The bluefin tuna is on the rebound a decade after it symbolized the failure of international fisheries management. Some scientists and Maine fishermen say the assessment by federal regulators is overdue.

U.S. fishery managers announced Wednesday that they are removing bluefin tuna from the list of species subject to overfishing, and plan to recommend to an international body that the catch quota for the U.S. be increased.

“That is one of the success stories,” said Alan Risenhoover, director of the NOAA Fisheries Service’s Office of Sustainable Fisheries.

There are about 30,000 metric tons – roughly 66 million pounds – of adult bluefin tuna in the western Atlantic, according to the 2014 stock assessment. Those population levels haven’t been seen since the early 1980s, said Lisa Kerr, a researcher who was involved in the stock assessment conducted by the International Commission for the Conservation of Atlantic Tuna, the inter-governmental organization responsible for the conservation of tuna in the Atlantic Ocean and adjacent seas.

In the U.S., Maine is second to only Massachusetts in the number of commercial fishermen who pursue bluefin tuna, the premium choice for sushi and sashimi in restaurants in Japan and, increasingly, other countries. Maine has more harpooners, the traditional way of hunting tuna, than any other state.

While the increasing abundance of tuna in the Atlantic is welcome news for fishermen, it’s unclear how increasing quota limits could help Maine fishermen because natural conditions, such as weather and the abundance of natural predators, are the biggest drivers of a fishermen’s success, said David Linney, who harpoons for tuna out of York.


Bluefin tuna roam the Atlantic and enter the Gulf of Maine in the summer to feed on herring and mackerel. He said he’s noticed increasing numbers of tuna in recent years.

Linney said he could catch more tuna if regulators would put tighter restrictions on the trawlers that catch herring.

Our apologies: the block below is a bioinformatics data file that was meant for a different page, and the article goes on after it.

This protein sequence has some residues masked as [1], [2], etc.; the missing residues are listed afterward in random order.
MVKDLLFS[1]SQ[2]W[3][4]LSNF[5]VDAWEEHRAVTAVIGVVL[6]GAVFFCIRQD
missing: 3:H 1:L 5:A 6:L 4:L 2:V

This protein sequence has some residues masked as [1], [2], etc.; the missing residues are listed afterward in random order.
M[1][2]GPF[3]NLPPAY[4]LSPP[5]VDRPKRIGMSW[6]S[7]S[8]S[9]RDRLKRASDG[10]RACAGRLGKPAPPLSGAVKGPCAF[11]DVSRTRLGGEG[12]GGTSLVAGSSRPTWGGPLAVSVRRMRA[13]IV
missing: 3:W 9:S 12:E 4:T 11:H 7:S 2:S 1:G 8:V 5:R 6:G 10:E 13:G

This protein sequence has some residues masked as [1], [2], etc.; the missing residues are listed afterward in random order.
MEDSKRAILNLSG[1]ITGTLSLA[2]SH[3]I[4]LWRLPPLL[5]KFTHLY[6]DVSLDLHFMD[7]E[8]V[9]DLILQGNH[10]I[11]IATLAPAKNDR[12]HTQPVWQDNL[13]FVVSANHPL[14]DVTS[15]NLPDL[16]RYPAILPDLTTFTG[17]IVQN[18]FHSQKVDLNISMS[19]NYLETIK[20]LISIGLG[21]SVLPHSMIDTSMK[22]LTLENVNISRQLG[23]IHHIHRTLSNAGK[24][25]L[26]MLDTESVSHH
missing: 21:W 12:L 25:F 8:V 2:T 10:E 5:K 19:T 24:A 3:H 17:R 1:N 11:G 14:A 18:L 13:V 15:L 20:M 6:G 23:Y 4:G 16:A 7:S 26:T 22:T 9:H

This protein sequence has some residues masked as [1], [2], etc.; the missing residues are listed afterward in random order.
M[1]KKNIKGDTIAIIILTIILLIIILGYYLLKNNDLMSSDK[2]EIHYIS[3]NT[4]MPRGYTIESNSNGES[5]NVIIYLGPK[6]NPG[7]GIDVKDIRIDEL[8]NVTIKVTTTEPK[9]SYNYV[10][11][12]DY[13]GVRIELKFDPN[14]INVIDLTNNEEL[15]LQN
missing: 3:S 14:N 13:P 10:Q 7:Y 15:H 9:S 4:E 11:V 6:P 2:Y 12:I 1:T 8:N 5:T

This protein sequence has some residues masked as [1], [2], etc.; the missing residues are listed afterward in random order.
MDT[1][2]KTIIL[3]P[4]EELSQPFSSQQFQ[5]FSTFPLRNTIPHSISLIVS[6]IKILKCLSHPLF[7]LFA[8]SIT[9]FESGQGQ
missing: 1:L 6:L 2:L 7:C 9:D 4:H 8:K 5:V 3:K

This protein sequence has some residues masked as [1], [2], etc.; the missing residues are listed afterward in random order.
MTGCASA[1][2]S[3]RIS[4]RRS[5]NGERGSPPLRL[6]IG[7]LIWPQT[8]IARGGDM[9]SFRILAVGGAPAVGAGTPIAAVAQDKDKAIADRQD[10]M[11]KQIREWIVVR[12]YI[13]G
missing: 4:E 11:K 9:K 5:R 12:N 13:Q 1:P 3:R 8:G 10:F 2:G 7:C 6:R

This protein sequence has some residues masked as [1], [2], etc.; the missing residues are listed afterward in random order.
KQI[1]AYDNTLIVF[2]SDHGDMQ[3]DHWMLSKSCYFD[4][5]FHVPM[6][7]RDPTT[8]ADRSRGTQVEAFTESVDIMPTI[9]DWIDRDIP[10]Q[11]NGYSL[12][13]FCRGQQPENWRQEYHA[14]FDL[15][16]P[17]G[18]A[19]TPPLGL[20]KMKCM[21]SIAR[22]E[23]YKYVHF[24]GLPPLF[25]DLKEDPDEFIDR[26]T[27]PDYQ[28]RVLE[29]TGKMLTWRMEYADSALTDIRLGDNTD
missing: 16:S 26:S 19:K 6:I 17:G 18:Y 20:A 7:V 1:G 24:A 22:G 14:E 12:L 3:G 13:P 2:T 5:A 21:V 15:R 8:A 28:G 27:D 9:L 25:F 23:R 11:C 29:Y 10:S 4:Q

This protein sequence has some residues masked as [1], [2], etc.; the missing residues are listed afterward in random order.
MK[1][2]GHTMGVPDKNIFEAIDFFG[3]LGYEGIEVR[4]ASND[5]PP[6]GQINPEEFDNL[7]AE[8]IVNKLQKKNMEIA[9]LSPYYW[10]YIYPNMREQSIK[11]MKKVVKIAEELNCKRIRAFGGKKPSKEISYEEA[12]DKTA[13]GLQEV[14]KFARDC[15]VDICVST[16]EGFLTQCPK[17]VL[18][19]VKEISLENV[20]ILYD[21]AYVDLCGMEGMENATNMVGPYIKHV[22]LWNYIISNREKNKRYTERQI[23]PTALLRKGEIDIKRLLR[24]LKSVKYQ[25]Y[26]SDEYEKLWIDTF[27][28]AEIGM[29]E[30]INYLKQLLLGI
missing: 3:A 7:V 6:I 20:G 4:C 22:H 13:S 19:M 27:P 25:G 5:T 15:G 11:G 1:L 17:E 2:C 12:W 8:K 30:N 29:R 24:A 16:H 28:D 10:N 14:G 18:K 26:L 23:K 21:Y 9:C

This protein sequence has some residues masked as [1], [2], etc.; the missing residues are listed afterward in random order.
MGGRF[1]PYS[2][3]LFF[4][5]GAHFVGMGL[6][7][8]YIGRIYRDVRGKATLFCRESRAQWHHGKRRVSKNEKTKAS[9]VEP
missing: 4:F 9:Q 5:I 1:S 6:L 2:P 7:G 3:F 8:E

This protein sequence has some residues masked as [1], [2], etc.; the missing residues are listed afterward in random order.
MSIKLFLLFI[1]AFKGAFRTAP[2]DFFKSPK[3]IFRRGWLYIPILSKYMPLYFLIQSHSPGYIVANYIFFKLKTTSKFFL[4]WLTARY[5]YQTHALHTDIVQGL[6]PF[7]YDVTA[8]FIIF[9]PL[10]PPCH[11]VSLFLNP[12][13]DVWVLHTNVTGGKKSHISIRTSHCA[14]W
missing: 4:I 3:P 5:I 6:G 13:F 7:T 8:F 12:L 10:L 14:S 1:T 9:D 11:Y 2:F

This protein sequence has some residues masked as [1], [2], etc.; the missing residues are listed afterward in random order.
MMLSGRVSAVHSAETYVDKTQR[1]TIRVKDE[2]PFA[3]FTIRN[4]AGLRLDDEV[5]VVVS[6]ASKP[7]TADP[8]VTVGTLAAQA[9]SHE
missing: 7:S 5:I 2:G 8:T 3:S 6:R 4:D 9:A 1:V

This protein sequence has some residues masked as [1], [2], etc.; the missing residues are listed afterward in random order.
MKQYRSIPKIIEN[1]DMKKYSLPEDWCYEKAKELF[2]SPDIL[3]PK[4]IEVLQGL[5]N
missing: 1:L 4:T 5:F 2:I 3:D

“If there’s no food, the tuna make a swing through (the gulf) and they are here one day and they’re gone,” he said. “If they get good grub and plenty of it, they will stay two weeks.”

The number of domestic fish stocks listed as “overfished” or “subject to overfishing” is its lowest since 1997, when the National Oceanic and Atmospheric Administration began tracking stock status, according to the 2014 Status of U.S. Fisheries report released Tuesday to Congress.

Bluefin tuna is among six stocks that have been removed from the list. The other stocks are: snowy grouper on the southern Atlantic Coast, gag grouper in the South Atlantic, jack in the Gulf of Mexico, North Atlantic albacore tuna and Gulf of Maine haddock.

Gulf of Maine haddock has been on the rebound for years. However, it’s difficult for fishermen to increase their catch of haddock without also catching Gulf of Maine cod, whose population is at record-low levels and has been subject to severe catch restrictions.


Molly Lutcavage, director of the Large Pelagics Research Lab at the University of New Hampshire, said regulators had underestimated the tuna population for years. She said marine biologists now know that tuna reach sexual maturity at a younger age than previously thought and that their spawning areas include not just the Gulf of Mexico, but a large swath of the Atlantic that stretches from Bermuda to the New England shelf.

Some bluefin tuna travel across the Atlantic and mix with the eastern Atlantic stock that breeds in the Mediterranean Sea. Tuna stocks had suffered greatly from overfishing in the Mediterranean, Lutcavage said, but tighter regulations in Europe in recent years have improved the stock significantly. That also has helped the stock in the western Atlantic.

“All the signs show we are on track to see a really good population as long as everyone maintains the course,” she said.

Historically, the U.S. tuna fishery has been centered in New England. More than 1,000 permits for bluefin tuna were given to Maine fishermen in 2013. About half of the tuna fishing licenses in Maine are commercial. That’s the highest percentage in the United States. In coastal states in the South, recreational fishermen far outnumber commercial fishermen.

In Japan, bluefin tuna caught in the Gulf of Maine is a delicacy known as “Boston bluefin.” When the Japanese economy was booming in the early 1990s, fishermen in New England were getting as much as $25 a pound for their tuna.

Last summer, tuna sold for $7 to $8 a pound, said Peter Kendall, manager of Yankee Fisherman’s Cooperative in Seabrook, New Hampshire, a tuna auction house that buys tuna from Maine fishermen.

Linney, the fishermen, said the new federal designation for tuna won’t affect consumer prices because they are dictated by global market forces and currency rates.

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